Democracy's all Greek to Heaney
I know it's a bit like attacking a secular saint but where does Seamus Heaney get off?
With polls showing a significant narrowing of the gap in the (forced) re-run referendum on the Lisbon Treaty, the Nobel laureate weighs in yet again.
Europe, he says, was "more than a bureaucracy, it's an ideal. The word 'Europe' is one of the first cultural underpinnings to our lives in this part of the globe. It's for Greece, Italy, Rome, England, France that I feel it."
Mmm. Big stick talk, is it not? Against the Lisbon treaty? Worried about the democratic deficit in the EU? Think it's all a capitalist cabal? Globalisation? Then, you're a big hick then who probably moves his lips while reading Ireland's Own.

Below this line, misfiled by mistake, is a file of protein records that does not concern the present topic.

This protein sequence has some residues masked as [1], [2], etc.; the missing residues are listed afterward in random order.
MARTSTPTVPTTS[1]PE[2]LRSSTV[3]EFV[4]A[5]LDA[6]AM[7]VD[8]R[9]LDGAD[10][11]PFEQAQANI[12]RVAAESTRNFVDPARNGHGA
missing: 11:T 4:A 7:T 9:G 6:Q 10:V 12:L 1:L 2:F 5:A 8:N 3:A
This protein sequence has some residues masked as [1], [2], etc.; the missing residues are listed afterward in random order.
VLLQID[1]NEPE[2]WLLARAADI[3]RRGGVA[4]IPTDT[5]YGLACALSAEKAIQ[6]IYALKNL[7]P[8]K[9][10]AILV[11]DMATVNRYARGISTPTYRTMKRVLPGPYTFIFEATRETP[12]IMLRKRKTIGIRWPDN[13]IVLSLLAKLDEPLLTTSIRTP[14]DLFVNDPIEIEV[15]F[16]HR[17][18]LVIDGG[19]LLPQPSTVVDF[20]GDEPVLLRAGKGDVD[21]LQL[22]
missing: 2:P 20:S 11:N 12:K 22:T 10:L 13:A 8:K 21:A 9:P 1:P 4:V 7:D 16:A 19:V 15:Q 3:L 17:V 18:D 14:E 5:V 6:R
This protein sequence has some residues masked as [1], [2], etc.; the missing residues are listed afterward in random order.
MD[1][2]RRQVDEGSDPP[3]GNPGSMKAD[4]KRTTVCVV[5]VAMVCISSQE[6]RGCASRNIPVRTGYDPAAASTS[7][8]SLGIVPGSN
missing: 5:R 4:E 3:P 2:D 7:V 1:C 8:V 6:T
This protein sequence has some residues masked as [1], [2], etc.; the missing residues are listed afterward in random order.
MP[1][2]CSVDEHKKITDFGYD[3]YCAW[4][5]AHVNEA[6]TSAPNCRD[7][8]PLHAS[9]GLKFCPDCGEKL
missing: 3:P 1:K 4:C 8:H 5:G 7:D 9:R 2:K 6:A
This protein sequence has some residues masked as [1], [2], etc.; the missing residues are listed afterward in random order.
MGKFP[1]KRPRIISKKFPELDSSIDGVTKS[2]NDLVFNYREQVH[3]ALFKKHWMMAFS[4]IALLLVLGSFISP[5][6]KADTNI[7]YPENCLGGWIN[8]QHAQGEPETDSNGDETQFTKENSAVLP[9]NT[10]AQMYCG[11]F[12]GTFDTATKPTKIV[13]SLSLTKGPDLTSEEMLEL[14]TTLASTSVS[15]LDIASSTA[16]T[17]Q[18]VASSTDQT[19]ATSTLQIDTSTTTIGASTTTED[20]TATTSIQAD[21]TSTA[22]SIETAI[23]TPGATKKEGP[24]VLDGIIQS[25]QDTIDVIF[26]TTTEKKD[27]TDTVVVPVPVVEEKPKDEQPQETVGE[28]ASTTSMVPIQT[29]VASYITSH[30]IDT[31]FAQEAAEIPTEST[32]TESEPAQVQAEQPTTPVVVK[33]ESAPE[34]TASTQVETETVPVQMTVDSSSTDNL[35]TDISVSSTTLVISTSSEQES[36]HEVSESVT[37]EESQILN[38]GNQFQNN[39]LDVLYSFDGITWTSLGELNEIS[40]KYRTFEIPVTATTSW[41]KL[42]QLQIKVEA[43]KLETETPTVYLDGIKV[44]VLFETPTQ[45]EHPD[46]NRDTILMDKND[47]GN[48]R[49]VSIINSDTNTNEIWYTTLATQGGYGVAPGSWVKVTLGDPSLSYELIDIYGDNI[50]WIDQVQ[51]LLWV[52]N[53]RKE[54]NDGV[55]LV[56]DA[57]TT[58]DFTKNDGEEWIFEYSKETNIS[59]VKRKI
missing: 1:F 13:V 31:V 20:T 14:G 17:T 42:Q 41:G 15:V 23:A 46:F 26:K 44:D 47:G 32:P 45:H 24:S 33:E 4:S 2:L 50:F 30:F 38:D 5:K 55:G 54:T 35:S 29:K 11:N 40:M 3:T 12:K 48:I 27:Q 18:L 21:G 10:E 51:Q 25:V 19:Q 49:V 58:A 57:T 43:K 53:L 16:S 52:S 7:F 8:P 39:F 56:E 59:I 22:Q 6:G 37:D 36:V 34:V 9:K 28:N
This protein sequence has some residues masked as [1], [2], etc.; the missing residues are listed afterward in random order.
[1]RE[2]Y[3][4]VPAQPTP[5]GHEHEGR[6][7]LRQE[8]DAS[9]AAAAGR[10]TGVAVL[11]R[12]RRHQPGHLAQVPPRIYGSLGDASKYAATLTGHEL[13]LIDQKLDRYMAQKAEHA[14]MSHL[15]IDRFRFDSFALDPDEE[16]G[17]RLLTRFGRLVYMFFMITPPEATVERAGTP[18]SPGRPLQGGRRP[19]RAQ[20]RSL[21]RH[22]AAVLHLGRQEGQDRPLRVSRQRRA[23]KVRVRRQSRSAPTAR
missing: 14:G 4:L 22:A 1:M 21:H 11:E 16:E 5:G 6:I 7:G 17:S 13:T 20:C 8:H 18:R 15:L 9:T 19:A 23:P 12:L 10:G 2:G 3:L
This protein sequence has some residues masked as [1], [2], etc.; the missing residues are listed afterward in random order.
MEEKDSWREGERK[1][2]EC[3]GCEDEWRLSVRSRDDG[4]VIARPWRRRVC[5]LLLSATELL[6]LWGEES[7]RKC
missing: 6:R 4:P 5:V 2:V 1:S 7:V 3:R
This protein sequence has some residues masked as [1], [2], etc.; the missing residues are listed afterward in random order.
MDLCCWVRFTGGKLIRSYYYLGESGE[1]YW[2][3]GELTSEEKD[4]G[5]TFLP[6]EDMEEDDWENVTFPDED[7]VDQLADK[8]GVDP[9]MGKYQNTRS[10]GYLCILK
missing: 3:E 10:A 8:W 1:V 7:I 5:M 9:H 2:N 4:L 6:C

In Heaney's world, anti-Lisbon campaigners are manufacturing 'fear', 'anti-Europe' and, by implication, anti-'European culture'.
Indeed, the poet seems to think the current EU and 'the ideal of Europe' are virtually synonymous. To vote 'No' would be to lose ourselves in the modern world, he says.
The way they'd tell it you'd think Aristotle, Shakespeare, Goethe, Picasso and Mozart would, if around, be pounding the pavements of Ballsbridge to ensure Cowan and Barroso get the nod.
It never seems to occur to Seamus and the yes camp that a person could vote 'No', not because they fear 'Europe' but because they love it in all its glorious complexity and diversity.
But most galling is Heaney's peremptory dismissal of those hapless dupes who had the temerity to vote 'No' last time. He describes the No vote as "manufactured". Whenever people get a chance to vote - France, the Netherlands and Ireland - on a closer European union, the vote is always denied or re-run until Brussels gets the right answer.
Whenever the people of Europe are asked, they always clearly say no thanks we are happy the way we are.
And, if the people of Europe are not 'Europe', then what exactly is it?
Democracy, it's a Greek concept ...